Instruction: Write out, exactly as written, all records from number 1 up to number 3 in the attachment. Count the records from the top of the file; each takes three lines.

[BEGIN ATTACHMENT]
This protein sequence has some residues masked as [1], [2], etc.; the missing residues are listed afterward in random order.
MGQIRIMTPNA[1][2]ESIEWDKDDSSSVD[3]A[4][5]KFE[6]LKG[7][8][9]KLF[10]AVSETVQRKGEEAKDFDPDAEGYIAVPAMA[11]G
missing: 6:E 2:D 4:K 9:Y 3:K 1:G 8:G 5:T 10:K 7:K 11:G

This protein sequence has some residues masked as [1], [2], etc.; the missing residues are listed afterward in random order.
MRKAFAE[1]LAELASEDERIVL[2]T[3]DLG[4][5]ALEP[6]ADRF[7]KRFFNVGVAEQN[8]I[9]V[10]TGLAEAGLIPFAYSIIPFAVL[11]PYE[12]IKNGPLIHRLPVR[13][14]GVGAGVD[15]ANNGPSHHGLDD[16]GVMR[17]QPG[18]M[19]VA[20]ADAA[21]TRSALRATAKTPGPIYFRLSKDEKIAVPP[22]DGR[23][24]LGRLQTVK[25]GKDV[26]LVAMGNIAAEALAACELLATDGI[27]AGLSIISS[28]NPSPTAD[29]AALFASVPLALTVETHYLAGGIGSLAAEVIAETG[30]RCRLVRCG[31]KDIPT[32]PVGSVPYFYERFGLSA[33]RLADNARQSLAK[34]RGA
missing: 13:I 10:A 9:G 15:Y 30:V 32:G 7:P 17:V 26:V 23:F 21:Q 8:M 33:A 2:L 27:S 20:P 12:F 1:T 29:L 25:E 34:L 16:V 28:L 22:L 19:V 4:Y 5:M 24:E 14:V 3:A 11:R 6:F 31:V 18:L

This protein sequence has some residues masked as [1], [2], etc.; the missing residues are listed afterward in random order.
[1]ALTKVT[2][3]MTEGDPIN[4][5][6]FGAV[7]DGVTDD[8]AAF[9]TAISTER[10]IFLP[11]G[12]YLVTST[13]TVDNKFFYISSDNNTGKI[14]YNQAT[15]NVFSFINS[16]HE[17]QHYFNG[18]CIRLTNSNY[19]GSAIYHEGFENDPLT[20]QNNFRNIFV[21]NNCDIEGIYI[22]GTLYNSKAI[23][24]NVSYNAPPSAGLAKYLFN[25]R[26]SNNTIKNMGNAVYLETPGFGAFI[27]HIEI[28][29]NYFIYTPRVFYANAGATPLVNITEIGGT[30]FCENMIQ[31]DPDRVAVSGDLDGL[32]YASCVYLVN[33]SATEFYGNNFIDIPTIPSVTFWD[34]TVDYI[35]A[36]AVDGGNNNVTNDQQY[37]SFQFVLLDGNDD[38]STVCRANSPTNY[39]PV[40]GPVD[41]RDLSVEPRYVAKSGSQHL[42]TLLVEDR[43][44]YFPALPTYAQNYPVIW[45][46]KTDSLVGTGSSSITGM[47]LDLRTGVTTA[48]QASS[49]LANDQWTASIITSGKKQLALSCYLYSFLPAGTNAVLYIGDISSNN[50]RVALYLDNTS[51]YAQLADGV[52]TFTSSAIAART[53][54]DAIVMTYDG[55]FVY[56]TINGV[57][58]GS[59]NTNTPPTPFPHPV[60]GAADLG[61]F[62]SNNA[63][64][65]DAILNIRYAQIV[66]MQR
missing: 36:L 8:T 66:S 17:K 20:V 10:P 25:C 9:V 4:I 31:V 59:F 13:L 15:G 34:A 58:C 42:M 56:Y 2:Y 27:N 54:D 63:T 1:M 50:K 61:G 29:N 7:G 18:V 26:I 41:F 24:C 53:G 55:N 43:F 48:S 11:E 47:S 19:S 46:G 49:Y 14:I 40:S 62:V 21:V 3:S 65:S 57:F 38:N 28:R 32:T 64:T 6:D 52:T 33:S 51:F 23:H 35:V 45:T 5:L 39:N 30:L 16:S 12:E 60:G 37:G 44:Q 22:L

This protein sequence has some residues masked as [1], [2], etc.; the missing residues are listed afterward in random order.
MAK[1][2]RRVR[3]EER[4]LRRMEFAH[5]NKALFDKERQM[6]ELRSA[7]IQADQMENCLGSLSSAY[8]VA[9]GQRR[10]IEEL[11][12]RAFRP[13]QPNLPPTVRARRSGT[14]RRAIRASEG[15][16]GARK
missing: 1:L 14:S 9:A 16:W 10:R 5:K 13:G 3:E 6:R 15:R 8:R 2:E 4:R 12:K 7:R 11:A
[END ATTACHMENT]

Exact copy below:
This protein sequence has some residues masked as [1], [2], etc.; the missing residues are listed afterward in random order.
MGQIRIMTPNA[1][2]ESIEWDKDDSSSVD[3]A[4][5]KFE[6]LKG[7][8][9]KLF[10]AVSETVQRKGEEAKDFDPDAEGYIAVPAMA[11]G
missing: 6:E 2:D 4:K 9:Y 3:K 1:G 8:G 5:T 10:K 7:K 11:G

This protein sequence has some residues masked as [1], [2], etc.; the missing residues are listed afterward in random order.
MRKAFAE[1]LAELASEDERIVL[2]T[3]DLG[4][5]ALEP[6]ADRF[7]KRFFNVGVAEQN[8]I[9]V[10]TGLAEAGLIPFAYSIIPFAVL[11]PYE[12]IKNGPLIHRLPVR[13][14]GVGAGVD[15]ANNGPSHHGLDD[16]GVMR[17]QPG[18]M[19]VA[20]ADAA[21]TRSALRATAKTPGPIYFRLSKDEKIAVPP[22]DGR[23][24]LGRLQTVK[25]GKDV[26]LVAMGNIAAEALAACELLATDGI[27]AGLSIISS[28]NPSPTAD[29]AALFASVPLALTVETHYLAGGIGSLAAEVIAETG[30]RCRLVRCG[31]KDIPT[32]PVGSVPYFYERFGLSA[33]RLADNARQSLAK[34]RGA
missing: 13:I 10:A 9:G 15:Y 30:V 32:G 7:P 17:V 26:V 23:F 21:Q 8:M 33:A 2:L 27:S 20:P 12:F 1:T 29:L 25:E 34:L 16:V 28:L 22:L 19:V 4:Y 5:M 24:E 14:V 3:A 11:R 6:F 31:V 18:L

This protein sequence has some residues masked as [1], [2], etc.; the missing residues are listed afterward in random order.
[1]ALTKVT[2][3]MTEGDPIN[4][5][6]FGAV[7]DGVTDD[8]AAF[9]TAISTER[10]IFLP[11]G[12]YLVTST[13]TVDNKFFYISSDNNTGKI[14]YNQAT[15]NVFSFINS[16]HE[17]QHYFNG[18]CIRLTNSNY[19]GSAIYHEGFENDPLT[20]QNNFRNIFV[21]NNCDIEGIYI[22]GTLYNSKAI[23][24]NVSYNAPPSAGLAKYLFN[25]R[26]SNNTIKNMGNAVYLETPGFGAFI[27]HIEI[28][29]NYFIYTPRVFYANAGATPLVNITEIGGT[30]FCENMIQ[31]DPDRVAVSGDLDGL[32]YASCVYLVN[33]SATEFYGNNFIDIPTIPSVTFWD[34]TVDYI[35]A[36]AVDGGNNNVTNDQQY[37]SFQFVLLDGNDD[38]STVCRANSPTNY[39]PV[40]GPVD[41]RDLSVEPRYVAKSGSQHL[42]TLLVEDR[43][44]YFPALPTYAQNYPVIW[45][46]KTDSLVGTGSSSITGM[47]LDLRTGVTTA[48]QASS[49]LANDQWTASIITSGKKQLALSCYLYSFLPAGTNAVLYIGDISSNN[50]RVALYLDNTS[51]YAQLADGV[52]TFTSSAIAART[53][54]DAIVMTYDG[55]FVY[56]TINGV[57][58]GS[59]NTNTPPTPFPHPV[60]GAADLG[61]F[62]SNNA[63][64][65]DAILNIRYAQIV[66]MQR
missing: 36:L 8:T 66:S 17:K 20:V 10:P 25:C 9:V 4:I 31:V 59:F 13:L 15:G 34:A 58:C 42:M 56:Y 2:Y 27:N 54:D 63:T 1:M 50:K 61:G 29:N 7:G 18:V 26:I 41:F 24:C 53:G 55:N 43:F 48:S 11:E 47:S 19:S 46:G 49:Y 14:I 40:S 62:V 21:V 3:S 65:S 57:F 38:N 28:R 32:T 64:T 6:D 52:T 33:S 51:F 23:H 35:V 45:T 5:L 39:N 30:L 16:S 12:E 60:G 37:G 44:Q 22:L